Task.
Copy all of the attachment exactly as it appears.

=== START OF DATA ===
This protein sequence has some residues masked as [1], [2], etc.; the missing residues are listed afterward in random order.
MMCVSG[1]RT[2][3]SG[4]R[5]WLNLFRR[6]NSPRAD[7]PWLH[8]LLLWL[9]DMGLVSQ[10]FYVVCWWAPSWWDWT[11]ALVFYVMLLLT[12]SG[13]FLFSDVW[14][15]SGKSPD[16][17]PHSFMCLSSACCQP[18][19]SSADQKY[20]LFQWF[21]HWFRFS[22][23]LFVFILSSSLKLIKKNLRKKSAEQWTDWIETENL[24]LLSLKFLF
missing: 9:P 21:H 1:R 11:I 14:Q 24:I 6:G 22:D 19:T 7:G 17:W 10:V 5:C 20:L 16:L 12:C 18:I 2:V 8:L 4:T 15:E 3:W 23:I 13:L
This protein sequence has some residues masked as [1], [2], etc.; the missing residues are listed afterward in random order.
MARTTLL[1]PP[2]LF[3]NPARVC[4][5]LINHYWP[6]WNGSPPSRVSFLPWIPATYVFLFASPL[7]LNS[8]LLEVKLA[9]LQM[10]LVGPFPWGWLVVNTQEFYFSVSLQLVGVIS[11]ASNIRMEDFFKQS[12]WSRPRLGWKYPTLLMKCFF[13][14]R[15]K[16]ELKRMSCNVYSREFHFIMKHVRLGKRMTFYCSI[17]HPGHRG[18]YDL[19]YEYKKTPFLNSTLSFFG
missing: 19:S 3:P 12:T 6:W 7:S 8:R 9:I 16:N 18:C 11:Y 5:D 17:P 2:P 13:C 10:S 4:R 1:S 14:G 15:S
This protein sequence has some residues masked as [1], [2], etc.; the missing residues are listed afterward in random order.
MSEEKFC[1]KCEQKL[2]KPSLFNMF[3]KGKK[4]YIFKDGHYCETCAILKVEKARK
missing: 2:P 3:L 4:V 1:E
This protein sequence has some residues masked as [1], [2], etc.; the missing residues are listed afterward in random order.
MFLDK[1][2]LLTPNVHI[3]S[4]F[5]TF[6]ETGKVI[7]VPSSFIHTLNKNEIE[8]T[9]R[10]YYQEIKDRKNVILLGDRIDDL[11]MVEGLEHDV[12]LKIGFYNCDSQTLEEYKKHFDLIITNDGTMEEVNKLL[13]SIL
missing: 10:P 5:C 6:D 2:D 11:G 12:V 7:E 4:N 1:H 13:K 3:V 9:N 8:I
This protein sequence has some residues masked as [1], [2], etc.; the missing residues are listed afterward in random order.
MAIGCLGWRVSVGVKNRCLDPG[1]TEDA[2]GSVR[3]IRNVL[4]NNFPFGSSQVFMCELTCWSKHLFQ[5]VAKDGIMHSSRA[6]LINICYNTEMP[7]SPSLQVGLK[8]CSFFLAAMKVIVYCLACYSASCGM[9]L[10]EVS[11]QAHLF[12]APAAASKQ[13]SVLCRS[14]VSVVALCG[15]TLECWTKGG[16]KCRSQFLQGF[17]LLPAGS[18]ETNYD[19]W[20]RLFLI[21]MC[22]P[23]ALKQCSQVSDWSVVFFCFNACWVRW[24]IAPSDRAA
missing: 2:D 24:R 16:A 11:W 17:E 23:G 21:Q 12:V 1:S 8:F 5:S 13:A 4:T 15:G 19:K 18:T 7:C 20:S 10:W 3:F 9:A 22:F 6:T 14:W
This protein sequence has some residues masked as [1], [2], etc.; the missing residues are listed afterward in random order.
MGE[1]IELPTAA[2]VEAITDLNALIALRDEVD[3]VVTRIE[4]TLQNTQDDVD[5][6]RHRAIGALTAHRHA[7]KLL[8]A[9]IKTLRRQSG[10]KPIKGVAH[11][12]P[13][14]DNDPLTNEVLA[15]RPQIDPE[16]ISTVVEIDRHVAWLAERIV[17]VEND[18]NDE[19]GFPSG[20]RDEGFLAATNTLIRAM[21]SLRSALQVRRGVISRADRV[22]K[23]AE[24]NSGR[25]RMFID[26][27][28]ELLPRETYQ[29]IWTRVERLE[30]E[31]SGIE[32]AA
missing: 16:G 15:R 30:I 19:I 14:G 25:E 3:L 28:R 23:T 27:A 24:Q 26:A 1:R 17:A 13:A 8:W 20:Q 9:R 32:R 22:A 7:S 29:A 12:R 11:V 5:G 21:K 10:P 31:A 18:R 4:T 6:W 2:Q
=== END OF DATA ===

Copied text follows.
This protein sequence has some residues masked as [1], [2], etc.; the missing residues are listed afterward in random order.
MMCVSG[1]RT[2][3]SG[4]R[5]WLNLFRR[6]NSPRAD[7]PWLH[8]LLLWL[9]DMGLVSQ[10]FYVVCWWAPSWWDWT[11]ALVFYVMLLLT[12]SG[13]FLFSDVW[14][15]SGKSPD[16][17]PHSFMCLSSACCQP[18][19]SSADQKY[20]LFQWF[21]HWFRFS[22][23]LFVFILSSSLKLIKKNLRKKSAEQWTDWIETENL[24]LLSLKFLF
missing: 9:P 21:H 1:R 11:I 14:Q 24:I 6:G 22:D 19:T 7:G 17:W 10:V 5:C 20:L 16:L 12:C 18:I 2:V 8:L 4:T 15:E 3:W 23:I 13:L
This protein sequence has some residues masked as [1], [2], etc.; the missing residues are listed afterward in random order.
MARTTLL[1]PP[2]LF[3]NPARVC[4][5]LINHYWP[6]WNGSPPSRVSFLPWIPATYVFLFASPL[7]LNS[8]LLEVKLA[9]LQM[10]LVGPFPWGWLVVNTQEFYFSVSLQLVGVIS[11]ASNIRMEDFFKQS[12]WSRPRLGWKYPTLLMKCFF[13][14]R[15]K[16]ELKRMSCNVYSREFHFIMKHVRLGKRMTFYCSI[17]HPGHRG[18]YDL[19]YEYKKTPFLNSTLSFFG
missing: 19:S 3:P 12:T 6:W 7:S 8:R 9:I 16:N 18:C 11:Y 5:D 17:P 2:P 13:C 10:S 4:R 1:S 14:G 15:S
This protein sequence has some residues masked as [1], [2], etc.; the missing residues are listed afterward in random order.
MSEEKFC[1]KCEQKL[2]KPSLFNMF[3]KGKK[4]YIFKDGHYCETCAILKVEKARK
missing: 2:P 3:L 4:V 1:E
This protein sequence has some residues masked as [1], [2], etc.; the missing residues are listed afterward in random order.
MFLDK[1][2]LLTPNVHI[3]S[4]F[5]TF[6]ETGKVI[7]VPSSFIHTLNKNEIE[8]T[9]R[10]YYQEIKDRKNVILLGDRIDDL[11]MVEGLEHDV[12]LKIGFYNCDSQTLEEYKKHFDLIITNDGTMEEVNKLL[13]SIL
missing: 10:P 5:C 6:D 2:D 11:G 12:V 7:E 4:N 1:H 13:K 3:V 9:N 8:I
This protein sequence has some residues masked as [1], [2], etc.; the missing residues are listed afterward in random order.
MAIGCLGWRVSVGVKNRCLDPG[1]TEDA[2]GSVR[3]IRNVL[4]NNFPFGSSQVFMCELTCWSKHLFQ[5]VAKDGIMHSSRA[6]LINICYNTEMP[7]SPSLQVGLK[8]CSFFLAAMKVIVYCLACYSASCGM[9]L[10]EVS[11]QAHLF[12]APAAASKQ[13]SVLCRS[14]VSVVALCG[15]TLECWTKGG[16]KCRSQFLQGF[17]LLPAGS[18]ETNYD[19]W[20]RLFLI[21]MC[22]P[23]ALKQCSQVSDWSVVFFCFNACWVRW[24]IAPSDRAA
missing: 2:D 24:R 16:A 11:W 17:E 23:G 21:Q 12:V 1:S 8:F 5:S 13:A 4:T 15:G 19:K 18:T 7:C 20:S 10:W 3:F 9:A 22:F 6:T 14:W
This protein sequence has some residues masked as [1], [2], etc.; the missing residues are listed afterward in random order.
MGE[1]IELPTAA[2]VEAITDLNALIALRDEVD[3]VVTRIE[4]TLQNTQDDVD[5][6]RHRAIGALTAHRHA[7]KLL[8]A[9]IKTLRRQSG[10]KPIKGVAH[11][12]P[13][14]DNDPLTNEVLA[15]RPQIDPE[16]ISTVVEIDRHVAWLAERIV[17]VEND[18]NDE[19]GFPSG[20]RDEGFLAATNTLIRAM[21]SLRSALQVRRGVISRADRV[22]K[23]AE[24]NSGR[25]RMFID[26][27][28]ELLPRETYQ[29]IWTRVERLE[30]E[31]SGIE[32]AA
missing: 16:G 15:R 30:I 19:I 14:G 25:E 3:L 28:R 23:T 27:A 24:Q 26:A 1:R 17:A 13:A 8:W 20:Q 9:R 32:R 22:A 7:S 29:A 12:R 11:V 5:G 21:K 10:P 31:A 18:R 4:T 6:W 2:Q